General Adult Literacy Publications and Information

Planning and Delivering Literacy Projects

The Tools for Community Building Workbook provides a clear guide to help people plan community based projects.  It is a step by step guide to support community development.

This workbook can help you if you want to:

  • Work together with others to make your community stronger.
  • Plan a local community development project.
  • Write a proposal to support your project.
  • Develop a communication strategy for your project.
  • Write an evaluation report at the end of your project.

The workbook was prepared by the North West Territories Literacy Council for working in communities in the far north of Canada, often in predominantly Inuit communities.  The workbook is nevertheless full of good ideas for literacy projects in Neighbourhood House communities here in Australia.

 

Facilitating a group, whether is a series of classes or a workshop can be a little intimidating if you are new to doing it.  Even for experienced facilitators, classess and workshops require a lot of preparation and work even before you get to the them. Facilitating a class or workshop is usually just the tip of the iceberg. A lot of planning and organizing goes on beforehand and behind the scenes that the participants don’t even see. This Facilitating a Workshop How to Kit includes information, tips and suggestions to help you in planning and facilitating classes or workshops.  It is another useful resource from the North West Territories Literacy Council.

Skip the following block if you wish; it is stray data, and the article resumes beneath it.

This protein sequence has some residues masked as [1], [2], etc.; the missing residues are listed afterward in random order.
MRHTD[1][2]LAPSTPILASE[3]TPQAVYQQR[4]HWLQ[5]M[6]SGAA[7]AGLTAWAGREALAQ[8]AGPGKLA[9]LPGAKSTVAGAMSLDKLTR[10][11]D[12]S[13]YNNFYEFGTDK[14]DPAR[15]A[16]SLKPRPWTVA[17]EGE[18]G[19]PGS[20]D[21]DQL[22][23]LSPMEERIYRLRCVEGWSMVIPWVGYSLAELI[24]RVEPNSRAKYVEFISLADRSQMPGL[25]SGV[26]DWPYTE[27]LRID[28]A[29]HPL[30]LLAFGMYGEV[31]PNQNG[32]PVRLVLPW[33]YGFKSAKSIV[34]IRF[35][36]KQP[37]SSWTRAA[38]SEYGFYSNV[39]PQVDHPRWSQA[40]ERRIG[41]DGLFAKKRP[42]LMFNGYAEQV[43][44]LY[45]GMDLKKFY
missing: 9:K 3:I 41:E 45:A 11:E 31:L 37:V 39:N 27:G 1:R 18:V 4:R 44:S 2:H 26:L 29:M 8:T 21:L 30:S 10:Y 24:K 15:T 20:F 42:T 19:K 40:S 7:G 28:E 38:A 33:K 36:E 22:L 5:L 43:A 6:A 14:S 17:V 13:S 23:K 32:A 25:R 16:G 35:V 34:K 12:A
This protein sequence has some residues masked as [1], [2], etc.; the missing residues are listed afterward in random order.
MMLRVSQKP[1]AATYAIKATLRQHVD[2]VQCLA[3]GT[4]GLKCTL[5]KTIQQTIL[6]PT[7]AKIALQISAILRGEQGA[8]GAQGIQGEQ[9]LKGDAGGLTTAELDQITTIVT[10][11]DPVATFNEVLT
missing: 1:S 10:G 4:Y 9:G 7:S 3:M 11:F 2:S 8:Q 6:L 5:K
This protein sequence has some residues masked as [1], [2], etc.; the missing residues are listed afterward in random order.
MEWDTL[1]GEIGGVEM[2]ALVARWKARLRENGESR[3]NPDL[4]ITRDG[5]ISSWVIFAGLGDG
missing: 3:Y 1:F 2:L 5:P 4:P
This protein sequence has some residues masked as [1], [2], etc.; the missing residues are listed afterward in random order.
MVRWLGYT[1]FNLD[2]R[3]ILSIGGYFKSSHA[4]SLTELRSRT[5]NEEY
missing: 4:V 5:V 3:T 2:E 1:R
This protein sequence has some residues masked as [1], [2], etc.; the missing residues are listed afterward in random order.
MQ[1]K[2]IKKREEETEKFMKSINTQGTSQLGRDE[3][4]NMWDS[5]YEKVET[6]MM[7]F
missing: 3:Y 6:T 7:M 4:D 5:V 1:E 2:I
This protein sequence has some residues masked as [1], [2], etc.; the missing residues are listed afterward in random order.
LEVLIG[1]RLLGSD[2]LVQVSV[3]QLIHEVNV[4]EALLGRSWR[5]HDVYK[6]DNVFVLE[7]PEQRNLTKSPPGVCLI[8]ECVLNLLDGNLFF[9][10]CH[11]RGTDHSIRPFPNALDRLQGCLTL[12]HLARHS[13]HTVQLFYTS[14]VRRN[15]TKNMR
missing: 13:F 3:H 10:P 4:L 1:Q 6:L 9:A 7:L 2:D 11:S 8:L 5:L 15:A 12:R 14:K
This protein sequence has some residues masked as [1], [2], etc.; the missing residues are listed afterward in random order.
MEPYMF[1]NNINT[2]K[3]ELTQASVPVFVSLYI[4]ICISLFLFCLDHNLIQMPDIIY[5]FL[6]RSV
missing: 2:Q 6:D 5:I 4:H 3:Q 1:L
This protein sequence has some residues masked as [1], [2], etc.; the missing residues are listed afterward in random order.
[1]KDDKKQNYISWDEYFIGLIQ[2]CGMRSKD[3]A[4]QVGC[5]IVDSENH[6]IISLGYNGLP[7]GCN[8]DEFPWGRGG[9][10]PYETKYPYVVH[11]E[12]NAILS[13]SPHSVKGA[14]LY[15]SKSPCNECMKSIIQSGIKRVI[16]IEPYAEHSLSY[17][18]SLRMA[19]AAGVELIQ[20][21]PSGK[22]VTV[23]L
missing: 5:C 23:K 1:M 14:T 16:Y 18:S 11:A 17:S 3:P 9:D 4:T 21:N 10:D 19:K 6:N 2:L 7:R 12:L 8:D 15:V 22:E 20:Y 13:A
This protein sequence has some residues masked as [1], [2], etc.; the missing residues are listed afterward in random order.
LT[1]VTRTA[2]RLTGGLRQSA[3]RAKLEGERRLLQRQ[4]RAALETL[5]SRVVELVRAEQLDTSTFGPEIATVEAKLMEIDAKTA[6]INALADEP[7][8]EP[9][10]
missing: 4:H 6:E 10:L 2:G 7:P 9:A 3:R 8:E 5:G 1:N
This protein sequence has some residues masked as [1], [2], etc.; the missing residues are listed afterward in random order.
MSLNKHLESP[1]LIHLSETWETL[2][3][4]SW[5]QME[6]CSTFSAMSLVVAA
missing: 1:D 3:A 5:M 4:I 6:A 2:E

Conference and Workshop Presentations

TACH State Conference 2010

A workshop on creative approaches to community literacy programs was held at the 2010 TACH State Conference.

Hugh Fielding’s presentation looked at the implications for people who get through to adulthood without literacy skills, how that manifests in their adult lives and how individualised literacy support can be provided by volunteer literacy tutors.  Notes on his presentation can be read here.

Dr Terry Whitebeach spoke about her experiences and approaches in working on adult literacy projects for people in the communities of a group of Neighbourhood Houses in southern Tasmania.  Notes on her presentation can be read here.

 

TACH State Conference 2012

Ron Sutton presented a workshop titled “Book Cuddling” at the TACH State Conference held in Ulverstone in September 2012.

Ron Sutton’s presentation looked at the critical role parents play in the literacy development of their children.  What parents believe, say and do makes a difference.  Parents and young children reading together fosters early brain development, parent-child bonding and early literacy skills.  The session looked at children’s books, how to use them and other ways to engage parents and children with reading, with some background information on the importance of family literacy.  His PowerPoint presentation can be viewed here (Note: this presentation file is over 23Mb and includes an embedded video so it will take a while to open or download).